Hamsters are instinctive hoarders. They like to stuff food in their very large cheeks to transport it back to their favorite hiding places or den to consume later. Wild hamsters instinctively do this because the ability to hoard food lets them eat in peace without disturbances from predators or other threats. Pet hamsters may also demonstrate this habit.

Your hamster may take fresh produce to their favorite hoarding spot. It is important to thoroughly check these spots to remove food items that spoil quickly once left outside. Rotting food in your hamster’s cage can lead to health issues for your pet.

Fresh green beans in bowl on wooden table
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Introduce Green Beans Slowly

As with anything, you need to slowly add green beans into their diet—especially if they’ve never had it before. If you give them too much at once, it can cause negative side effects like diarrhea and upset stomach.

  • Before you give your hamster green beans, make sure you wash them thoroughly to remove any pesticide residue since this can make your pet very ill.
  • Cut the green beans into small pieces, about an inch or so in length.
  • Offer it the same way as other food. Use tongs or put the small green bean pieces in their food dish or cage.
  • Discard. Ensure you discard any uneaten fresh food after a period of about 4-6 hours (at most).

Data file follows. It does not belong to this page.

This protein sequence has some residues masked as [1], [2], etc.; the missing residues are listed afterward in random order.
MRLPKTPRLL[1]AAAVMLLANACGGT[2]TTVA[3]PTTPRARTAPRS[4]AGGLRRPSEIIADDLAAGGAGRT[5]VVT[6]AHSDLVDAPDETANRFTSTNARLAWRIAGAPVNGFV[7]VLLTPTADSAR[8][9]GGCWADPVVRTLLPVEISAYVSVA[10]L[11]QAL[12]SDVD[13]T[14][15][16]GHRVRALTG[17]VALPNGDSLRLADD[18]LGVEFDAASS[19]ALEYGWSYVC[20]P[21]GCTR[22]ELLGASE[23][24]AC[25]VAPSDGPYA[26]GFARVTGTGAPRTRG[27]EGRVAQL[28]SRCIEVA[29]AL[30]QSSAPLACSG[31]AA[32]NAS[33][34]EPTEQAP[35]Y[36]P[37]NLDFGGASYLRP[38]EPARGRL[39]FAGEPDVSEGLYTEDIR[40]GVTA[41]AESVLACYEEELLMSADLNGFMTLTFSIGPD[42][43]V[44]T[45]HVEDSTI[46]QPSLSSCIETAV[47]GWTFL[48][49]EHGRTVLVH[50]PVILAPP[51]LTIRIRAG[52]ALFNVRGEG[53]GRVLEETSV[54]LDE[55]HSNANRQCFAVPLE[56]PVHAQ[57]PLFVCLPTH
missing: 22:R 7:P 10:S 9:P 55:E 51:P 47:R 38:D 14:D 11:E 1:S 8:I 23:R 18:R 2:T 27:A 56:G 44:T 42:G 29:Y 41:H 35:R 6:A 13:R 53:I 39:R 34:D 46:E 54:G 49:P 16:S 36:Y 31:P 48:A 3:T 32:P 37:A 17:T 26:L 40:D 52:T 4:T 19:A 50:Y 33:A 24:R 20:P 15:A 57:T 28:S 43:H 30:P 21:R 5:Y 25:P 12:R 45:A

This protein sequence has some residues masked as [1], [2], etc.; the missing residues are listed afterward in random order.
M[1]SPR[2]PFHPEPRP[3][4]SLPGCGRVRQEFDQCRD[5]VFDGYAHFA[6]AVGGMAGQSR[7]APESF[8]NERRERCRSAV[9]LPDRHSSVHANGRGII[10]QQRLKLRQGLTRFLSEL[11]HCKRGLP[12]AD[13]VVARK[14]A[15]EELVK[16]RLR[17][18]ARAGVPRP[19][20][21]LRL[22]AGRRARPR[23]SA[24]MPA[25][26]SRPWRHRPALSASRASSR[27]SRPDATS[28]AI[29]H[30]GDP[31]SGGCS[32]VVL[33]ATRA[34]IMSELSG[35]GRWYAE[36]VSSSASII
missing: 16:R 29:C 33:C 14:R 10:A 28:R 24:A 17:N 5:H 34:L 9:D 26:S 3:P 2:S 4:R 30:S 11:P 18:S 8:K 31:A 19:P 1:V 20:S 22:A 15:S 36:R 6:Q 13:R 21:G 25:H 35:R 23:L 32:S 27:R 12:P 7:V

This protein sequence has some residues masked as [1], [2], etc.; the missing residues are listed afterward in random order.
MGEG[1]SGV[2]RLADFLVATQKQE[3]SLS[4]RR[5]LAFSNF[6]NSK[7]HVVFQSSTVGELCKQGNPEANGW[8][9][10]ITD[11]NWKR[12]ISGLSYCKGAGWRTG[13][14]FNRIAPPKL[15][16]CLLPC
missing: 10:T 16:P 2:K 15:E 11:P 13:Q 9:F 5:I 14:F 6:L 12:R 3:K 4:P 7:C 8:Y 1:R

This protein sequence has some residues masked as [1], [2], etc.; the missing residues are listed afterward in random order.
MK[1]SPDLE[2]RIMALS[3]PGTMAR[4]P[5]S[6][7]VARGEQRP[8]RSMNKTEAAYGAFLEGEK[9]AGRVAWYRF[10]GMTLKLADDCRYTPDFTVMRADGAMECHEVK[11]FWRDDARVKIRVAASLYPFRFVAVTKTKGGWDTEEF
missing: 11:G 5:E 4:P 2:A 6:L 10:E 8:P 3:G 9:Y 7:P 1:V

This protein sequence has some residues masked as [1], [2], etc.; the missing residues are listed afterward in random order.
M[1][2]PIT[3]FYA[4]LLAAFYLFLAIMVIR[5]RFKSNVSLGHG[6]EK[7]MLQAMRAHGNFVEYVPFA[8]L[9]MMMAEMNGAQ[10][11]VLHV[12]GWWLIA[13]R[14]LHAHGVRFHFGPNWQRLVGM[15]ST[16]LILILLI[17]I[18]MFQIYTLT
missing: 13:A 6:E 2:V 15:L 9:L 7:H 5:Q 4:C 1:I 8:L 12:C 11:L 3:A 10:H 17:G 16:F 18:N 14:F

Add in a few tidbits here and there until their body adjusts to the new food. In most cases, your hamster shouldn’t have a problem digesting green beans. Look for any signs of discomfort. If your little one is sensitive, you should stop offering any into their food regimen and seek veterinary advice.


Final Thoughts

Green beans can be a solid addition to any hamster diet. But be sure to offer a variety of fresh fruits and veggies so they can reap all the benefits of plant-based nutrition. Remember, even though green beans are safe, they are full of calcium and lack many necessary vitamins and minerals — never use them as a food substitute.

Now that you know hamsters can safely eat green beans, slowly introduce the food in tiny amounts. At most, they need a bean roughly an inch long (or the size of their head). Let your little guy indulge in the green goodness.

Featured Image Credit: Unsplash